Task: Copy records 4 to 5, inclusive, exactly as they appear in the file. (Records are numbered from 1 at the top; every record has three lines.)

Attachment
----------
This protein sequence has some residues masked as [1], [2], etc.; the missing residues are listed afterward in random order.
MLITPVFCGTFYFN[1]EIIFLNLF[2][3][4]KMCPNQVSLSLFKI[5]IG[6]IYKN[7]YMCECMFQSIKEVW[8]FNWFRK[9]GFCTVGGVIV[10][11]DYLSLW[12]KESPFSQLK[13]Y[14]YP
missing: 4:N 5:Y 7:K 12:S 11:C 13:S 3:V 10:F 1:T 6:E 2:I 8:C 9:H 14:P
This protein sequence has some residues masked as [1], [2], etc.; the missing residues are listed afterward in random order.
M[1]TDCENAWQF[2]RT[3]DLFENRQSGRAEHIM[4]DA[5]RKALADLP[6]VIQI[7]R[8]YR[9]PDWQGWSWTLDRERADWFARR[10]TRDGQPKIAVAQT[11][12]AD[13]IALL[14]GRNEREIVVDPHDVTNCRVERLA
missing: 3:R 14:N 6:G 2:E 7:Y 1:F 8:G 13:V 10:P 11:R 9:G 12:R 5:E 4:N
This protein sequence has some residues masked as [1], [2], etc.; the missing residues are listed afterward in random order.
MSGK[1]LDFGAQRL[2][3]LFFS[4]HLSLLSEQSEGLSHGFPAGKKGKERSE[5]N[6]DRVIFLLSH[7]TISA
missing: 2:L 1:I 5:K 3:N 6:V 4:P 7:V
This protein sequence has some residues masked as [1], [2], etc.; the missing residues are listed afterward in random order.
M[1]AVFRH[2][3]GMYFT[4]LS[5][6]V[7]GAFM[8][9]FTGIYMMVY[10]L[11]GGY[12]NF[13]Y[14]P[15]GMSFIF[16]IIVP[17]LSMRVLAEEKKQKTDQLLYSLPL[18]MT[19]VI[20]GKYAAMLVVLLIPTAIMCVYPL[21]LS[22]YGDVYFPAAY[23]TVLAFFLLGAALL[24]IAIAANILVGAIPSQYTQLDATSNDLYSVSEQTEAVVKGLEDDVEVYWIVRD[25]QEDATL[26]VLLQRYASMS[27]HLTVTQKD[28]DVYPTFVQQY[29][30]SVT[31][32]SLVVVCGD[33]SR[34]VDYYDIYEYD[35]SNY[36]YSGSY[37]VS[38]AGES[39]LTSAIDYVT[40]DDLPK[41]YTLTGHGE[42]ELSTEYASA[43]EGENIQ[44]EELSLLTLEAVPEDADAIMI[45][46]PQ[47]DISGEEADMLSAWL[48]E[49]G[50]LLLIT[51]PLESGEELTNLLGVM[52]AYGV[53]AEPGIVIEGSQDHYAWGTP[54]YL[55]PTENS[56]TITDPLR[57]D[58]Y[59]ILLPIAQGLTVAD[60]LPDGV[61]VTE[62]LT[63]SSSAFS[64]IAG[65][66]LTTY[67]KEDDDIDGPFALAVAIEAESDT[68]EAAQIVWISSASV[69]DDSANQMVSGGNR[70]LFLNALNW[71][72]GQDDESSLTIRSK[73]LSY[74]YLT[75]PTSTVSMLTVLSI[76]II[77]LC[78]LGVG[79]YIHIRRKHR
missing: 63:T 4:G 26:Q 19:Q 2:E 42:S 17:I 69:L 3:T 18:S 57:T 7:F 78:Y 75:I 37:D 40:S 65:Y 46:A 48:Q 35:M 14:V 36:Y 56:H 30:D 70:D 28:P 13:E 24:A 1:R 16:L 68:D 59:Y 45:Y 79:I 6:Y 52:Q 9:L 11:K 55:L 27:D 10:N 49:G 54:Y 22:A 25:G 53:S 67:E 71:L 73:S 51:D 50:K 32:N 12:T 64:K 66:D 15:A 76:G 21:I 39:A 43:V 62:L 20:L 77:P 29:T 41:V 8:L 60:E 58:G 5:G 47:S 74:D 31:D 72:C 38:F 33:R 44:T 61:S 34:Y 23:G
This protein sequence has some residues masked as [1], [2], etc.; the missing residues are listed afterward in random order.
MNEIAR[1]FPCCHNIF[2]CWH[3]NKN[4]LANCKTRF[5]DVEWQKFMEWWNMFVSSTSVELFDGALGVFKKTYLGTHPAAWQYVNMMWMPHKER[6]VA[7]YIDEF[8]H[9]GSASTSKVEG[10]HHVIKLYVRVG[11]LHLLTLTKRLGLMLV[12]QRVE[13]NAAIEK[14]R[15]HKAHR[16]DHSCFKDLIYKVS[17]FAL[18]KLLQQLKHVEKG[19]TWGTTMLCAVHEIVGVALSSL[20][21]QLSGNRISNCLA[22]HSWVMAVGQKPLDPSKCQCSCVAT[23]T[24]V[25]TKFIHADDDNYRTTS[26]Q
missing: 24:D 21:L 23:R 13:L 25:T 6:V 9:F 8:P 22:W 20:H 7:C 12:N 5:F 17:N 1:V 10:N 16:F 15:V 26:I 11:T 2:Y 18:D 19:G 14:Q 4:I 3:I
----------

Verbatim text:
This protein sequence has some residues masked as [1], [2], etc.; the missing residues are listed afterward in random order.
M[1]AVFRH[2][3]GMYFT[4]LS[5][6]V[7]GAFM[8][9]FTGIYMMVY[10]L[11]GGY[12]NF[13]Y[14]P[15]GMSFIF[16]IIVP[17]LSMRVLAEEKKQKTDQLLYSLPL[18]MT[19]VI[20]GKYAAMLVVLLIPTAIMCVYPL[21]LS[22]YGDVYFPAAY[23]TVLAFFLLGAALL[24]IAIAANILVGAIPSQYTQLDATSNDLYSVSEQTEAVVKGLEDDVEVYWIVRD[25]QEDATL[26]VLLQRYASMS[27]HLTVTQKD[28]DVYPTFVQQY[29][30]SVT[31][32]SLVVVCGD[33]SR[34]VDYYDIYEYD[35]SNY[36]YSGSY[37]VS[38]AGES[39]LTSAIDYVT[40]DDLPK[41]YTLTGHGE[42]ELSTEYASA[43]EGENIQ[44]EELSLLTLEAVPEDADAIMI[45][46]PQ[47]DISGEEADMLSAWL[48]E[49]G[50]LLLIT[51]PLESGEELTNLLGVM[52]AYGV[53]AEPGIVIEGSQDHYAWGTP[54]YL[55]PTENS[56]TITDPLR[57]D[58]Y[59]ILLPIAQGLTVAD[60]LPDGV[61]VTE[62]LT[63]SSSAFS[64]IAG[65][66]LTTY[67]KEDDDIDGPFALAVAIEAESDT[68]EAAQIVWISSASV[69]DDSANQMVSGGNR[70]LFLNALNW[71][72]GQDDESSLTIRSK[73]LSY[74]YLT[75]PTSTVSMLTVLSI[76]II[77]LC[78]LGVG[79]YIHIRRKHR
missing: 63:T 4:G 26:Q 19:Q 2:E 42:S 17:I 69:L 3:T 18:S 57:T 7:F 78:Y 75:I 37:D 40:S 65:Y 46:A 48:Q 35:M 14:V 36:Y 56:H 30:D 70:D 28:P 13:E 24:A 1:R 16:L 68:D 59:Y 45:Y 79:I 6:Y 52:Q 9:L 11:K 55:L 27:D 10:N 49:G 54:Y 22:A 25:G 53:S 67:E 71:L 73:S 51:D 50:K 32:N 12:T 64:K 66:D 15:A 76:G 21:I 39:A 43:V 62:L 20:L 77:P 29:T 41:V 8:L 60:E 58:G 5:G 47:S 74:D 31:D 72:C 38:F 33:R 44:T 61:S 34:Y 23:G
This protein sequence has some residues masked as [1], [2], etc.; the missing residues are listed afterward in random order.
MNEIAR[1]FPCCHNIF[2]CWH[3]NKN[4]LANCKTRF[5]DVEWQKFMEWWNMFVSSTSVELFDGALGVFKKTYLGTHPAAWQYVNMMWMPHKER[6]VA[7]YIDEF[8]H[9]GSASTSKVEG[10]HHVIKLYVRVG[11]LHLLTLTKRLGLMLV[12]QRVE[13]NAAIEK[14]R[15]HKAHR[16]DHSCFKDLIYKVS[17]FAL[18]KLLQQLKHVEKG[19]TWGTTMLCAVHEIVGVALSSL[20][21]QLSGNRISNCLA[22]HSWVMAVGQKPLDPSKCQCSCVAT[23]T[24]V[25]TKFIHADDDNYRTTS[26]Q
missing: 24:D 21:L 23:R 13:L 25:T 6:V 9:F 8:P 22:W 20:H 7:C 12:N 5:F 17:N 1:V 10:N 16:F 15:V 26:I 11:T 2:Y 18:D 19:G 14:Q 4:I 3:I